Function in the human connectome: task-fMRI and individual differences in behavior.
Barch DM., Burgess GC., Harms MP., Petersen SE., Schlaggar BL., Corbetta M., Glasser MF., Curtiss S., Dixit S., Feldt C., Nolan D., Bryant E., Hartley T., Footer O., Bjork JM., Poldrack R., Smith S., Johansen-Berg H., Snyder AZ., Van Essen DC.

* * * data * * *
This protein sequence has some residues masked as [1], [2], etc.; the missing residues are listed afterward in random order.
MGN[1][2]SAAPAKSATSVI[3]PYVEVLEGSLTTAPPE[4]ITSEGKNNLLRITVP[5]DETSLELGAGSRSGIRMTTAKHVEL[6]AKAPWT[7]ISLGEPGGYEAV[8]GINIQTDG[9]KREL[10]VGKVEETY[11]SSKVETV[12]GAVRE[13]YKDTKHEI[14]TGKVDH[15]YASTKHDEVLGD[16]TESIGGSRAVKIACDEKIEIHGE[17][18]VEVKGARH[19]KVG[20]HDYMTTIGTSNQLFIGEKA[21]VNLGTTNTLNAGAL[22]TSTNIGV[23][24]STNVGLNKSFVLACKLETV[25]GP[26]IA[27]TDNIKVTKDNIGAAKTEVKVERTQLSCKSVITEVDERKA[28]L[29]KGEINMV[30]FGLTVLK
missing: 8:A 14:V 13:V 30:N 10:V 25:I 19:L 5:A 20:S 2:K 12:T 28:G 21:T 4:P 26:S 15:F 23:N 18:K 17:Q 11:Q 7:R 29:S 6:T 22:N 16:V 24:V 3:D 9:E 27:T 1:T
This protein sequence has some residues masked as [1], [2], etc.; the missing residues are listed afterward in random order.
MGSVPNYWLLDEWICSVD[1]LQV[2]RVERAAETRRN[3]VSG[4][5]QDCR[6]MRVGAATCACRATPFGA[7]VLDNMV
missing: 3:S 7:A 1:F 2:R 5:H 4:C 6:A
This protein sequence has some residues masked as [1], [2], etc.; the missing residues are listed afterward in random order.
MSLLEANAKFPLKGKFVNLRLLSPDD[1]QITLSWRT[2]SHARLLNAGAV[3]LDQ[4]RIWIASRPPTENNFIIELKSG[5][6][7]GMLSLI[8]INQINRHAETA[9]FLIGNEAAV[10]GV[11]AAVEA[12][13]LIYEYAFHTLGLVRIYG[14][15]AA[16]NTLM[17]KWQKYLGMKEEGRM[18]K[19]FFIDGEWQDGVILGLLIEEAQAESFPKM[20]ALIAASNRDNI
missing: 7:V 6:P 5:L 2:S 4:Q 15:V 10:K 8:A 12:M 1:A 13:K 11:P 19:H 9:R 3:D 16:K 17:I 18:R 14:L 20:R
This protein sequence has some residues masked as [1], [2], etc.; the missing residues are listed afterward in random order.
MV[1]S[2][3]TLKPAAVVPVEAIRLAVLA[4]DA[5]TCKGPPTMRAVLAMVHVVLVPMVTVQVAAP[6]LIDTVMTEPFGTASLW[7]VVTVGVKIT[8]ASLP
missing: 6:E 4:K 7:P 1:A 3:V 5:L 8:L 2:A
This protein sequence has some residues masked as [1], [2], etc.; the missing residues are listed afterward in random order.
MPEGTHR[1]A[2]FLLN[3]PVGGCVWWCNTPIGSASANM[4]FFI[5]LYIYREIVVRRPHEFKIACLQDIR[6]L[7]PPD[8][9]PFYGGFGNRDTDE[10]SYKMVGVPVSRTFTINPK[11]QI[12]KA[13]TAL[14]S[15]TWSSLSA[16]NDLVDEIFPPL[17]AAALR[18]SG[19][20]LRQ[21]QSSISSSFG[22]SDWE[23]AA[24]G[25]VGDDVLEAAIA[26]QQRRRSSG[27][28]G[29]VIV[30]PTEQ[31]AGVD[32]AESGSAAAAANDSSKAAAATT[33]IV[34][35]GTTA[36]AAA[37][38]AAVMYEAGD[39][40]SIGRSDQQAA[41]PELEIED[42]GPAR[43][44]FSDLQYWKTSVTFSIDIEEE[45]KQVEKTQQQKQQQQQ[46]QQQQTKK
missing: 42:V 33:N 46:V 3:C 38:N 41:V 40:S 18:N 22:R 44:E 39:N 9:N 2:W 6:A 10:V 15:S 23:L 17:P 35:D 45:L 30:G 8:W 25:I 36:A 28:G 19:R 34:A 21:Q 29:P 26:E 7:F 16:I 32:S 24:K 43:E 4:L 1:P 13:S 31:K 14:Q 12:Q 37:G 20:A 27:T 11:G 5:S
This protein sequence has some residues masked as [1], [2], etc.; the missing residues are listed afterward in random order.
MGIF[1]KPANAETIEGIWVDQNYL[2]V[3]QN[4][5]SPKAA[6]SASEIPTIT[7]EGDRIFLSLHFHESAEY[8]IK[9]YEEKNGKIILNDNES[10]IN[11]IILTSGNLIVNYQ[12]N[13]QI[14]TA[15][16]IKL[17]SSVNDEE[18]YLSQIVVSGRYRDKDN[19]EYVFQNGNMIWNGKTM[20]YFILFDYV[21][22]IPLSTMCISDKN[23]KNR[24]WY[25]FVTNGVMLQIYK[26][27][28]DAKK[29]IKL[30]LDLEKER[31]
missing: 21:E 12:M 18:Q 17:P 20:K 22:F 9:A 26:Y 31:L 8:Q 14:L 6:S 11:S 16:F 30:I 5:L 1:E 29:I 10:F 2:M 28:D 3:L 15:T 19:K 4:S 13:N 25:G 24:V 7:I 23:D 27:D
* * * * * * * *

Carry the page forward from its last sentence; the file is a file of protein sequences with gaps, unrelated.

The primary goal of the Human Connectome Project (HCP) is to delineate the typical patterns of structural and functional connectivity in the healthy adult human brain. However, we know that there are important individual differences in such patterns of connectivity, with evidence that this variability is associated with alterations in important cognitive and behavioral variables that affect real world function. The HCP data will be a critical stepping-off point for future studies that will examine how variation in human structural and functional connectivity play a role in adult and pediatric neurological and psychiatric disorders that account for a huge amount of public health resources. Thus, the HCP is collecting behavioral measures of a range of motor, sensory, cognitive and emotional processes that will delineate a core set of functions relevant to understanding the relationship between brain connectivity and human behavior. In addition, the HCP is using task-fMRI (tfMRI) to help delineate the relationships between individual differences in the neurobiological substrates of mental processing and both functional and structural connectivity, as well as to help characterize and validate the connectivity analyses to be conducted on the structural and functional connectivity data. This paper describes the logic and rationale behind the development of the behavioral, individual difference, and tfMRI batteries and provides preliminary data on the patterns of activation associated with each of the fMRI tasks, at both group and individual levels.